George Brauer
Recipient of the 2001 SAA Excellence in Public Education Award
(Educator Category)
George Brauer conducts a third grade school-based program George Brauer instructs high school students at the Center for Archaeology/Baltimore County Public Schools

George Brauer has made an outstanding contribution towards the goal of sharing archaeological knowledge with the public through facilitating institutions and other individuals in their public education efforts. George Brauer is an inspiration to those of us concerned with public archaeology education and he provides an important lesson that we in the profession can learn from about what ‘archaeology AS education’ can be.

In his capacity as Social Studies Curriculum Specialist for the Baltimore County Public Schools, and as founder and Director of the school district’s Center for Archaeology, George Brauer brings archaeology to more than 14,000 young people annually. How does he do this? George is Teacher-Archaeologist in the Department of Curriculum and Instruction in the 25th largest, U.S. public school district -- with 106,000 students in grades K-12. In this position, George has been able to infuse archaeology into elementary, middle, and high school programming as part of the social studies ‘scope in sequence’ curriculum. As a result, archaeology is now part of the District’s instructional Course Guides, primary content materials, extension and supplemental activities, and assessment activities.

Moreover…In his official capacity, George has founded an outdoors education facility to support student-based archaeological research. This facility provides a field practicum (lab experience) for an elective archaeology course offered annually in 18 county high schools. Students visiting the facility conduct original research on a mid-19th century, iron producing, company town site. Activities include excavation, artifact processing, historical building survey, historical building reconstruction, and cemetery studies. Baltimore County Public School students don’t just read about the past, they study, write, and present it for others. Summer teacher training (In-Service courses) and Gifted and Talented archaeology programs also take place at this facility. The Center’s Archaeology program has won the National Council for the Social Studies award for ‘Outstanding Social Studies Programming’ in the nation.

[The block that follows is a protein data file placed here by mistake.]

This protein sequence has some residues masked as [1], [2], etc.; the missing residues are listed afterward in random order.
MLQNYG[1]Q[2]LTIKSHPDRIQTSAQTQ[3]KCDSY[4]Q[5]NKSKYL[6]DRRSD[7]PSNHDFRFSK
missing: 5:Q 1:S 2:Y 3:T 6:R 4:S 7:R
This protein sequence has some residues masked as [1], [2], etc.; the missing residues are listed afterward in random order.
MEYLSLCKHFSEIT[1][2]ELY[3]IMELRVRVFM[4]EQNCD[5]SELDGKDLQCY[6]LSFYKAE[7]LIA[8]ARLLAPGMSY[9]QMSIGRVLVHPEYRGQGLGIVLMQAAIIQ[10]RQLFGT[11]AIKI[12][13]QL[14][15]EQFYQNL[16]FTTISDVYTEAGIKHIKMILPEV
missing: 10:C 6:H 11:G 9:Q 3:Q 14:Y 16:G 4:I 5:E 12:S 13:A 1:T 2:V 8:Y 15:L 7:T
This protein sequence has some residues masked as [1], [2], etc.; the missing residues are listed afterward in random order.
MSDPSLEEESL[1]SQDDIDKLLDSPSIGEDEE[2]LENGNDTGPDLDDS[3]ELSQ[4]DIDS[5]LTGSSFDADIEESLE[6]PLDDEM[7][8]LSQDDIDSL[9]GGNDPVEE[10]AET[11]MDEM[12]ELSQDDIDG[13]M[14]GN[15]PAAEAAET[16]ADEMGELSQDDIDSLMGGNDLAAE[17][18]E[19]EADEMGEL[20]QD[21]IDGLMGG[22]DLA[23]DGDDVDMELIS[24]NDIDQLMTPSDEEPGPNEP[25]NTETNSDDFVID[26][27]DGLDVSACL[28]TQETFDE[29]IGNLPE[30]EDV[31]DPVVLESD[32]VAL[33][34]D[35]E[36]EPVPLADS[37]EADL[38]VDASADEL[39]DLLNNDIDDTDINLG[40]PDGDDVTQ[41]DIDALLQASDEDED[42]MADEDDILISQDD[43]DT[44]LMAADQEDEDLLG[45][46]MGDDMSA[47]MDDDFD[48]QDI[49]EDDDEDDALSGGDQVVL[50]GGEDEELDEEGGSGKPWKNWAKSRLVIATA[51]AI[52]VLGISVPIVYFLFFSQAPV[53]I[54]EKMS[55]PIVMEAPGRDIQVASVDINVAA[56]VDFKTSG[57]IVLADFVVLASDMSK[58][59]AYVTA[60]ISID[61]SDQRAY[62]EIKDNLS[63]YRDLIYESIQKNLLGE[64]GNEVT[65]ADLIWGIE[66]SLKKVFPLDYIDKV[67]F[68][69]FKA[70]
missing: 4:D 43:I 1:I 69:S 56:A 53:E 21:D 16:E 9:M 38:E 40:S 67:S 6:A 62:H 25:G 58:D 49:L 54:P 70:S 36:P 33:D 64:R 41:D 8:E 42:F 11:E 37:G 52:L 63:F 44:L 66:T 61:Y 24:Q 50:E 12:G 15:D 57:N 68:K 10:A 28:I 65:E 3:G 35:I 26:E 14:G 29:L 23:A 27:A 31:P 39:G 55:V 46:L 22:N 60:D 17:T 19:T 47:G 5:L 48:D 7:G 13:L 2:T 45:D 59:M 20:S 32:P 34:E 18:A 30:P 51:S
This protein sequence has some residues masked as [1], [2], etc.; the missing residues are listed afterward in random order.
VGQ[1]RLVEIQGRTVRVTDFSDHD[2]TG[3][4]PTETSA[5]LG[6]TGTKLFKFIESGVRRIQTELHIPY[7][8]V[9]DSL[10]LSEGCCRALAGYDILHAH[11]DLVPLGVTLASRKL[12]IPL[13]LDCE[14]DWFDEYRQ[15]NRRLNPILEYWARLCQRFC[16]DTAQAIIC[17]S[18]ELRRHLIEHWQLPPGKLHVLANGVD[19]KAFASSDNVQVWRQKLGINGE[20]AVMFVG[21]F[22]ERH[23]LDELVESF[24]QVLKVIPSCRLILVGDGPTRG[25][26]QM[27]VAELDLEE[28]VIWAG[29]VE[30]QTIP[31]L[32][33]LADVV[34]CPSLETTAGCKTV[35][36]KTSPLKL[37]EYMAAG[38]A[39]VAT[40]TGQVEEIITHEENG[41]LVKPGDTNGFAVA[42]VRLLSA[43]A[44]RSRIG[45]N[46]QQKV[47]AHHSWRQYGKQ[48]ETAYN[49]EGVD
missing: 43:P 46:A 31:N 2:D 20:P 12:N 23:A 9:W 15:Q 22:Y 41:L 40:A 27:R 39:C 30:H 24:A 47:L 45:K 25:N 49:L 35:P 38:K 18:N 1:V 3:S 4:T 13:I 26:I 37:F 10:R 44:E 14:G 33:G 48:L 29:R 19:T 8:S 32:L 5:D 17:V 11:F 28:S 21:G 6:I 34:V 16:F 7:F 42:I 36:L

In George Brauer’s curriculum-based, archaeology education scheme, archaeology terminology and basic concepts are first presented in the third grade and are then built upon through substantive examples of archaeology research in middle school and later high school social studies activities. The archaeology readings and exercises that George produces are based upon professional archaeology research and also data recovered by students at the District’s archaeological facility. In these efforts, archaeology is used as a hook to grab the interest of students as ‘a means’ to educate them. In the process, teachers are taught (and are taught to teach), and students learn, what archaeology is, how it is studied, what it can contribute to our understanding of the past, and about the important need for responsible heritage preservation.

George Brauer deserves special recognition for his unique and substantial public impact as an archaeology educator, for his creativeness in programming, and for his leadership in the promotion of archaeology education.

(This Introduction was prepared in 2001 by award nominator Patrice L. Jeppson)

For additional information on George Brauer’s Public Archaeology activities see the following:
Center for Archaeology/Baltimore County Public Schools Web Site
SAA Archaeological Record (May 2001, Vol. 1, No. 3), page 20.
Hey, Did You Hear Abut the Teacher Who Took the Class Out to Dig a Site? Some Common Misconceptions about Archaeology in Schools (Co-authored with P.L. Jeppson). In Linda Derry and Maureen Malloy, edited, Archaeologists and Local Communities: Partners in Exploring the Past. Society for American Archaeology. Washington, D.C. 2003:67-77.